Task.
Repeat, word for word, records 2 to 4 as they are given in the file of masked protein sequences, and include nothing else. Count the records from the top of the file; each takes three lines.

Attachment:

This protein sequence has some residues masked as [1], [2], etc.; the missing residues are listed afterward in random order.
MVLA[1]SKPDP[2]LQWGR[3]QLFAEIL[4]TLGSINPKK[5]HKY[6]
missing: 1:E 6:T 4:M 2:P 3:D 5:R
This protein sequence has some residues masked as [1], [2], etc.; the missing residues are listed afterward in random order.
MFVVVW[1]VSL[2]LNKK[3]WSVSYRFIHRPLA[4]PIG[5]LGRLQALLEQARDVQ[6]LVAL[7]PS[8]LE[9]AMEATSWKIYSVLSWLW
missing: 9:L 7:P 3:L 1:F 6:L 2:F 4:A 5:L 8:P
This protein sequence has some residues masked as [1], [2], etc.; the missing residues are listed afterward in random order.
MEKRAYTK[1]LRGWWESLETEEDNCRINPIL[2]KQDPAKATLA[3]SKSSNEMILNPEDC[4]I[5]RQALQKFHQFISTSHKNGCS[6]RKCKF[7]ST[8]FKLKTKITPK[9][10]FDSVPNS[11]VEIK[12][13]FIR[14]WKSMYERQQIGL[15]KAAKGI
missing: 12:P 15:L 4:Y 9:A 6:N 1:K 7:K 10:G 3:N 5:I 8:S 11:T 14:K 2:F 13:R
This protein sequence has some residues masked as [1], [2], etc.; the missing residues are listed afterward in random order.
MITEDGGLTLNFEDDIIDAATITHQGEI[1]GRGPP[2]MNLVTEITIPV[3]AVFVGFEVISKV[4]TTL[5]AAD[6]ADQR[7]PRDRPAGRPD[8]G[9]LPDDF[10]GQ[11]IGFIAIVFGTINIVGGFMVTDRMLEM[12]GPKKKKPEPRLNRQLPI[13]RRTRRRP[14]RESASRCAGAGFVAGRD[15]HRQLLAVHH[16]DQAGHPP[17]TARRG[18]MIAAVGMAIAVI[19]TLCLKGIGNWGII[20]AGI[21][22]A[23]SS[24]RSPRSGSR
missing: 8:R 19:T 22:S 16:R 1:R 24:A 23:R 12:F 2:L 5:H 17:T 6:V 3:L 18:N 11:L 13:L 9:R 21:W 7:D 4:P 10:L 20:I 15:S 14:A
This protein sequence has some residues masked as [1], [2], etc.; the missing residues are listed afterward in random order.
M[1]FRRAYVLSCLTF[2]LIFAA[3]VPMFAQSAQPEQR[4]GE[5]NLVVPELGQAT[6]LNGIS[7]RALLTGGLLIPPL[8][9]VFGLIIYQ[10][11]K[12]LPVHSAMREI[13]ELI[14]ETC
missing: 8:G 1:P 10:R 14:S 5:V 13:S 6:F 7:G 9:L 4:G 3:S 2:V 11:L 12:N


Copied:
This protein sequence has some residues masked as [1], [2], etc.; the missing residues are listed afterward in random order.
MFVVVW[1]VSL[2]LNKK[3]WSVSYRFIHRPLA[4]PIG[5]LGRLQALLEQARDVQ[6]LVAL[7]PS[8]LE[9]AMEATSWKIYSVLSWLW
missing: 9:L 7:P 3:L 1:F 6:L 2:F 4:A 5:L 8:P
This protein sequence has some residues masked as [1], [2], etc.; the missing residues are listed afterward in random order.
MEKRAYTK[1]LRGWWESLETEEDNCRINPIL[2]KQDPAKATLA[3]SKSSNEMILNPEDC[4]I[5]RQALQKFHQFISTSHKNGCS[6]RKCKF[7]ST[8]FKLKTKITPK[9][10]FDSVPNS[11]VEIK[12][13]FIR[14]WKSMYERQQIGL[15]KAAKGI
missing: 12:P 15:L 4:Y 9:A 6:N 1:K 7:K 10:G 3:N 5:I 8:S 11:T 14:K 2:F 13:R
This protein sequence has some residues masked as [1], [2], etc.; the missing residues are listed afterward in random order.
MITEDGGLTLNFEDDIIDAATITHQGEI[1]GRGPP[2]MNLVTEITIPV[3]AVFVGFEVISKV[4]TTL[5]AAD[6]ADQR[7]PRDRPAGRPD[8]G[9]LPDDF[10]GQ[11]IGFIAIVFGTINIVGGFMVTDRMLEM[12]GPKKKKPEPRLNRQLPI[13]RRTRRRP[14]RESASRCAGAGFVAGRD[15]HRQLLAVHH[16]DQAGHPP[17]TARRG[18]MIAAVGMAIAVI[19]TLCLKGIGNWGII[20]AGI[21][22]A[23]SS[24]RSPRSGSR
missing: 8:R 19:T 22:S 16:R 1:R 24:A 23:R 12:F 2:L 5:H 17:T 6:V 3:L 18:N 11:L 13:L 9:R 21:W 7:D 4:P 10:L 20:I 15:S 14:A